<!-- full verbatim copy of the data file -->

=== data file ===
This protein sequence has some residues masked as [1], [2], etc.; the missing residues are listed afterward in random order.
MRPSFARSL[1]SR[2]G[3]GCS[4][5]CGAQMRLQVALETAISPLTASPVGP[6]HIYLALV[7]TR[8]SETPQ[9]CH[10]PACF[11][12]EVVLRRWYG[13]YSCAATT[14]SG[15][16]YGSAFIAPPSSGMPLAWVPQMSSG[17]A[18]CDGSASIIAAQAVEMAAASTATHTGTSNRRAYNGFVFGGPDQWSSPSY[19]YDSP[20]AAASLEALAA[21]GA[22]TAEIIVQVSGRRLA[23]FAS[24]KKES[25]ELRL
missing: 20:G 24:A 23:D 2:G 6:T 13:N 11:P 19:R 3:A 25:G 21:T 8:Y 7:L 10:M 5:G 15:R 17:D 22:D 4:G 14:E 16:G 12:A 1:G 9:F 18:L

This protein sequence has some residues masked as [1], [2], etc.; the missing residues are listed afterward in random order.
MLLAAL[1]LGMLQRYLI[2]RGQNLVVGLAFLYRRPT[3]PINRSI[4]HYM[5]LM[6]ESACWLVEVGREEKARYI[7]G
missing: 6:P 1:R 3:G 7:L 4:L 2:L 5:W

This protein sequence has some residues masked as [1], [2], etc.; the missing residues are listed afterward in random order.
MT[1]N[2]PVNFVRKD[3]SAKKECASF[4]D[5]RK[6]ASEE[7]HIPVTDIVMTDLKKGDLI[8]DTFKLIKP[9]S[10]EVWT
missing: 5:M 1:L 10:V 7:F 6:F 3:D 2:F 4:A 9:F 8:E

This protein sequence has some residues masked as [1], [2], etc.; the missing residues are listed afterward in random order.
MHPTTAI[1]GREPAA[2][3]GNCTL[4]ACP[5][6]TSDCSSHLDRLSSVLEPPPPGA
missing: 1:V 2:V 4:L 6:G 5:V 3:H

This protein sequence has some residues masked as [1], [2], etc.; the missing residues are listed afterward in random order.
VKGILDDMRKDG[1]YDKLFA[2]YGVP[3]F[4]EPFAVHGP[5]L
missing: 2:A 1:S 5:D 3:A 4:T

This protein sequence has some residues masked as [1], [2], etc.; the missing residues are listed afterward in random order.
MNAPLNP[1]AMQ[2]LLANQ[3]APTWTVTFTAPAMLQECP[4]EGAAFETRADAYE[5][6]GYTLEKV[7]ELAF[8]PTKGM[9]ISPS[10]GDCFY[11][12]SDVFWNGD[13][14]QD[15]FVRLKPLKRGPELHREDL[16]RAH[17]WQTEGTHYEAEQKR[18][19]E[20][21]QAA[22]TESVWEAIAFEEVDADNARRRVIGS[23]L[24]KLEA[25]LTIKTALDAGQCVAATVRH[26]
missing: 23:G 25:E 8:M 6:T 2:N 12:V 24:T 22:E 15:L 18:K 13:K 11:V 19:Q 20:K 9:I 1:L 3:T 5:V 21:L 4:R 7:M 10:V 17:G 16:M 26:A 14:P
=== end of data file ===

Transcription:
This protein sequence has some residues masked as [1], [2], etc.; the missing residues are listed afterward in random order.
MRPSFARSL[1]SR[2]G[3]GCS[4][5]CGAQMRLQVALETAISPLTASPVGP[6]HIYLALV[7]TR[8]SETPQ[9]CH[10]PACF[11][12]EVVLRRWYG[13]YSCAATT[14]SG[15][16]YGSAFIAPPSSGMPLAWVPQMSSG[17]A[18]CDGSASIIAAQAVEMAAASTATHTGTSNRRAYNGFVFGGPDQWSSPSY[19]YDSP[20]AAASLEALAA[21]GA[22]TAEIIVQVSGRRLA[23]FAS[24]KKES[25]ELRL
missing: 20:G 24:A 23:D 2:G 6:T 13:N 11:P 19:R 3:A 25:G 21:T 8:Y 7:L 10:M 5:G 15:R 17:D 22:D 4:G 14:E 16:G 12:A 1:G 9:F 18:L

This protein sequence has some residues masked as [1], [2], etc.; the missing residues are listed afterward in random order.
MLLAAL[1]LGMLQRYLI[2]RGQNLVVGLAFLYRRPT[3]PINRSI[4]HYM[5]LM[6]ESACWLVEVGREEKARYI[7]G
missing: 6:P 1:R 3:G 7:L 4:L 2:L 5:W

This protein sequence has some residues masked as [1], [2], etc.; the missing residues are listed afterward in random order.
MT[1]N[2]PVNFVRKD[3]SAKKECASF[4]D[5]RK[6]ASEE[7]HIPVTDIVMTDLKKGDLI[8]DTFKLIKP[9]S[10]EVWT
missing: 5:M 1:L 10:V 7:F 6:F 3:D 2:F 4:A 9:F 8:E

This protein sequence has some residues masked as [1], [2], etc.; the missing residues are listed afterward in random order.
MHPTTAI[1]GREPAA[2][3]GNCTL[4]ACP[5][6]TSDCSSHLDRLSSVLEPPPPGA
missing: 1:V 2:V 4:L 6:G 5:V 3:H

This protein sequence has some residues masked as [1], [2], etc.; the missing residues are listed afterward in random order.
VKGILDDMRKDG[1]YDKLFA[2]YGVP[3]F[4]EPFAVHGP[5]L
missing: 2:A 1:S 5:D 3:A 4:T

This protein sequence has some residues masked as [1], [2], etc.; the missing residues are listed afterward in random order.
MNAPLNP[1]AMQ[2]LLANQ[3]APTWTVTFTAPAMLQECP[4]EGAAFETRADAYE[5][6]GYTLEKV[7]ELAF[8]PTKGM[9]ISPS[10]GDCFY[11][12]SDVFWNGD[13][14]QD[15]FVRLKPLKRGPELHREDL[16]RAH[17]WQTEGTHYEAEQKR[18][19]E[20][21]QAA[22]TESVWEAIAFEEVDADNARRRVIGS[23]L[24]KLEA[25]LTIKTALDAGQCVAATVRH[26]
missing: 23:G 25:E 8:M 6:T 2:N 12:V 24:T 22:E 15:L 18:K 13:K 11:V 19:Q 20:K 9:I 1:L 3:T 5:V 21:L 4:R 7:M 10:V 17:G 16:M 26:A 14:P